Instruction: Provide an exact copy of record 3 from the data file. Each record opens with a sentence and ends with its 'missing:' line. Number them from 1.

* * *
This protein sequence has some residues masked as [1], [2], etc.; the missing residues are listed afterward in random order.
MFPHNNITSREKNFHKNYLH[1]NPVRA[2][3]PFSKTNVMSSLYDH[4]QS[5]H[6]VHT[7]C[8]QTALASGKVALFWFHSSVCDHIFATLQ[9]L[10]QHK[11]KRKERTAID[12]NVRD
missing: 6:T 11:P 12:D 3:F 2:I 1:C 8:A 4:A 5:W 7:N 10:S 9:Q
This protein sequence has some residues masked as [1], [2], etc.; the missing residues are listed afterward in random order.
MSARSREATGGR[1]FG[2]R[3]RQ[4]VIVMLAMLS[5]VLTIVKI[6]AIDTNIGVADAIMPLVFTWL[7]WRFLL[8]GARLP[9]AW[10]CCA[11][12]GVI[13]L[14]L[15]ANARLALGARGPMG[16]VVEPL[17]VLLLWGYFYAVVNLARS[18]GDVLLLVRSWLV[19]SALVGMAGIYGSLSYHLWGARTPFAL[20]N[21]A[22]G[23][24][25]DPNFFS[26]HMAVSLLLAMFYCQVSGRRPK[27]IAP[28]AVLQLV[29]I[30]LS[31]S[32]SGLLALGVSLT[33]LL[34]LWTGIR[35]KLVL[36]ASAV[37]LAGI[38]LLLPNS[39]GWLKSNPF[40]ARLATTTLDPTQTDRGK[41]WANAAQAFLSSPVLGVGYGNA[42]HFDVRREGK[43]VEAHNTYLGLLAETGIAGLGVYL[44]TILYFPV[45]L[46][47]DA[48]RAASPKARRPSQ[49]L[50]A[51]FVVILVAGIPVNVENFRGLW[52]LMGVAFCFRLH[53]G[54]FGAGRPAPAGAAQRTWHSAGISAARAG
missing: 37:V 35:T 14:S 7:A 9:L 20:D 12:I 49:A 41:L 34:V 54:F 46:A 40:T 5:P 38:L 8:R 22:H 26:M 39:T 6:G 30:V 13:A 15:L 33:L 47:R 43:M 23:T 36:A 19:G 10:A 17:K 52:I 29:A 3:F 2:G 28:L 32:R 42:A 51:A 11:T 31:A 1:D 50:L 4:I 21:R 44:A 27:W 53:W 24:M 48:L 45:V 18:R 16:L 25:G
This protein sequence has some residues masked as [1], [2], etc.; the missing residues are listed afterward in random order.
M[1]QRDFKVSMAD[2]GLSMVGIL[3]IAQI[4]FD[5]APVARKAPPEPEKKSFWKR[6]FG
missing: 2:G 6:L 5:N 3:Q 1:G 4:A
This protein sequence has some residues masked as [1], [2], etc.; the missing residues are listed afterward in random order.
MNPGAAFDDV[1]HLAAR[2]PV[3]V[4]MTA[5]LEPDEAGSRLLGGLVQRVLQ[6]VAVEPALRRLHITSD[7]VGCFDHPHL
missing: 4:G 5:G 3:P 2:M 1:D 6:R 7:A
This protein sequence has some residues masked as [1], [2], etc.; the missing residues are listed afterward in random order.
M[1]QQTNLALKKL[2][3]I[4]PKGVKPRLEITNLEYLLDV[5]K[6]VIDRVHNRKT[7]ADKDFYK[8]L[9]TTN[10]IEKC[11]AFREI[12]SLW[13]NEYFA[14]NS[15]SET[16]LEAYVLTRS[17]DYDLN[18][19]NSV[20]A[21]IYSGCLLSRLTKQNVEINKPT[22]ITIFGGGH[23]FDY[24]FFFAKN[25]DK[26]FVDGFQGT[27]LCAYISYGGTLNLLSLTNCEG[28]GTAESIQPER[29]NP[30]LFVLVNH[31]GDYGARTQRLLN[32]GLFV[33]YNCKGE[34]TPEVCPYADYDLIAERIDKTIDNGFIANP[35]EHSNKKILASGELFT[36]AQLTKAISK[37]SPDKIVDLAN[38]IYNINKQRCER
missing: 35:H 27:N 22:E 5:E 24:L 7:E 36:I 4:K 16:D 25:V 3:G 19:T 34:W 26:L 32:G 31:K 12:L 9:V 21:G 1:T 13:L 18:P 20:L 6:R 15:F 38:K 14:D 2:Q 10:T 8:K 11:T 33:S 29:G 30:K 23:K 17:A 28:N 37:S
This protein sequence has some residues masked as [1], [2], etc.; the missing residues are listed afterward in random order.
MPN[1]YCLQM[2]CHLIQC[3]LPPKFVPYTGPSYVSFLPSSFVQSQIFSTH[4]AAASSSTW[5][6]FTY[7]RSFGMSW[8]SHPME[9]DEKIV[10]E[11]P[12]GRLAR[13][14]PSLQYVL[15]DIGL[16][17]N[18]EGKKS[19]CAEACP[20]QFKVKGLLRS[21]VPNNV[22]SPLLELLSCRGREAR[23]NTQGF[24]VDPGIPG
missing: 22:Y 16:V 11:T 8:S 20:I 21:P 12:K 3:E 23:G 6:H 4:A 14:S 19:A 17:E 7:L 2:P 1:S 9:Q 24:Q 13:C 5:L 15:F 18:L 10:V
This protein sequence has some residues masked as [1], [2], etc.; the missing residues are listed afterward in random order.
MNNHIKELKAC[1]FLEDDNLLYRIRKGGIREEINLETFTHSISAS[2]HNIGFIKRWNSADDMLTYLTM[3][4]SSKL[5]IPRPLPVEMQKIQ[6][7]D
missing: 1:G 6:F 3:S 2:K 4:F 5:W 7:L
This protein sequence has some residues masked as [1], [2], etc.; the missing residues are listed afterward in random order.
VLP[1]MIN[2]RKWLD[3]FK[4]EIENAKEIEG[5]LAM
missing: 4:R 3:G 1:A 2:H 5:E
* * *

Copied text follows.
This protein sequence has some residues masked as [1], [2], etc.; the missing residues are listed afterward in random order.
M[1]QRDFKVSMAD[2]GLSMVGIL[3]IAQI[4]FD[5]APVARKAPPEPEKKSFWKR[6]FG
missing: 2:G 6:L 5:N 3:Q 1:G 4:A